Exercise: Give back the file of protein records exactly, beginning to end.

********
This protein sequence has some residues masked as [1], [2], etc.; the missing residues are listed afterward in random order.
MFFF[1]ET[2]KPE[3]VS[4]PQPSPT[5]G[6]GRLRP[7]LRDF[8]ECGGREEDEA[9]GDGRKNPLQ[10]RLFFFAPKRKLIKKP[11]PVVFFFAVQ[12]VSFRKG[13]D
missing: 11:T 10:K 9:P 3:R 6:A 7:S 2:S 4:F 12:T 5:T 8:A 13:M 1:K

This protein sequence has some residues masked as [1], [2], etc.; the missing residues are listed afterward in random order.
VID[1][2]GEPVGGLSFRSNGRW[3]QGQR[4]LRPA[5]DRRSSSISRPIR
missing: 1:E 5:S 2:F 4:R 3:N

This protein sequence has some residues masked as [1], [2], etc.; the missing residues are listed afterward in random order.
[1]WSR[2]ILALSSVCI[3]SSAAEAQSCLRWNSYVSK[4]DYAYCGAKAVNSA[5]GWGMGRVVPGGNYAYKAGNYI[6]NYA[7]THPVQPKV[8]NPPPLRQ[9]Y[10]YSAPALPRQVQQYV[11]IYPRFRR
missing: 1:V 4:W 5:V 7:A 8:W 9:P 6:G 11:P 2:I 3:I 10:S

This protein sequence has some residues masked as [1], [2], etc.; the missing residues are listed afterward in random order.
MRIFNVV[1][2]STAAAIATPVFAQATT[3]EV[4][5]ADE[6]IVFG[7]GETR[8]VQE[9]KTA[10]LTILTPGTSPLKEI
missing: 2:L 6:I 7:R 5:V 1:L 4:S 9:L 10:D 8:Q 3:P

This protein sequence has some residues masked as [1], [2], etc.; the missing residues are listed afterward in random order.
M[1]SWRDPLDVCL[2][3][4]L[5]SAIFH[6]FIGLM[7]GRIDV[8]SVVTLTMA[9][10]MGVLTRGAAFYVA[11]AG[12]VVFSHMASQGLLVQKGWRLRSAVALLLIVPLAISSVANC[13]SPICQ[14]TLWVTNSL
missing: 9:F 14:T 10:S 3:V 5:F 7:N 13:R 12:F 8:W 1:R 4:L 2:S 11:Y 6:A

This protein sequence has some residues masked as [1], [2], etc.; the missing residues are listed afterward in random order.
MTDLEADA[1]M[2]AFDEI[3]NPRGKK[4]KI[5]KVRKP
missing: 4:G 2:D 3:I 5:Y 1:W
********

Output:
This protein sequence has some residues masked as [1], [2], etc.; the missing residues are listed afterward in random order.
MFFF[1]ET[2]KPE[3]VS[4]PQPSPT[5]G[6]GRLRP[7]LRDF[8]ECGGREEDEA[9]GDGRKNPLQ[10]RLFFFAPKRKLIKKP[11]PVVFFFAVQ[12]VSFRKG[13]D
missing: 11:T 10:K 9:P 3:R 6:A 7:S 2:S 4:F 12:T 5:T 8:A 13:M 1:K

This protein sequence has some residues masked as [1], [2], etc.; the missing residues are listed afterward in random order.
VID[1][2]GEPVGGLSFRSNGRW[3]QGQR[4]LRPA[5]DRRSSSISRPIR
missing: 1:E 5:S 2:F 4:R 3:N

This protein sequence has some residues masked as [1], [2], etc.; the missing residues are listed afterward in random order.
[1]WSR[2]ILALSSVCI[3]SSAAEAQSCLRWNSYVSK[4]DYAYCGAKAVNSA[5]GWGMGRVVPGGNYAYKAGNYI[6]NYA[7]THPVQPKV[8]NPPPLRQ[9]Y[10]YSAPALPRQVQQYV[11]IYPRFRR
missing: 1:V 4:W 5:V 7:A 8:W 9:P 6:G 11:P 2:I 3:I 10:S

This protein sequence has some residues masked as [1], [2], etc.; the missing residues are listed afterward in random order.
MRIFNVV[1][2]STAAAIATPVFAQATT[3]EV[4][5]ADE[6]IVFG[7]GETR[8]VQE[9]KTA[10]LTILTPGTSPLKEI
missing: 2:L 6:I 7:R 5:V 1:L 4:S 9:L 10:D 8:Q 3:P

This protein sequence has some residues masked as [1], [2], etc.; the missing residues are listed afterward in random order.
M[1]SWRDPLDVCL[2][3][4]L[5]SAIFH[6]FIGLM[7]GRIDV[8]SVVTLTMA[9][10]MGVLTRGAAFYVA[11]AG[12]VVFSHMASQGLLVQKGWRLRSAVALLLIVPLAISSVANC[13]SPICQ[14]TLWVTNSL
missing: 9:F 14:T 10:S 3:V 5:F 7:N 13:R 12:F 8:W 1:R 4:L 2:S 11:Y 6:A

This protein sequence has some residues masked as [1], [2], etc.; the missing residues are listed afterward in random order.
MTDLEADA[1]M[2]AFDEI[3]NPRGKK[4]KI[5]KVRKP
missing: 4:G 2:D 3:I 5:Y 1:W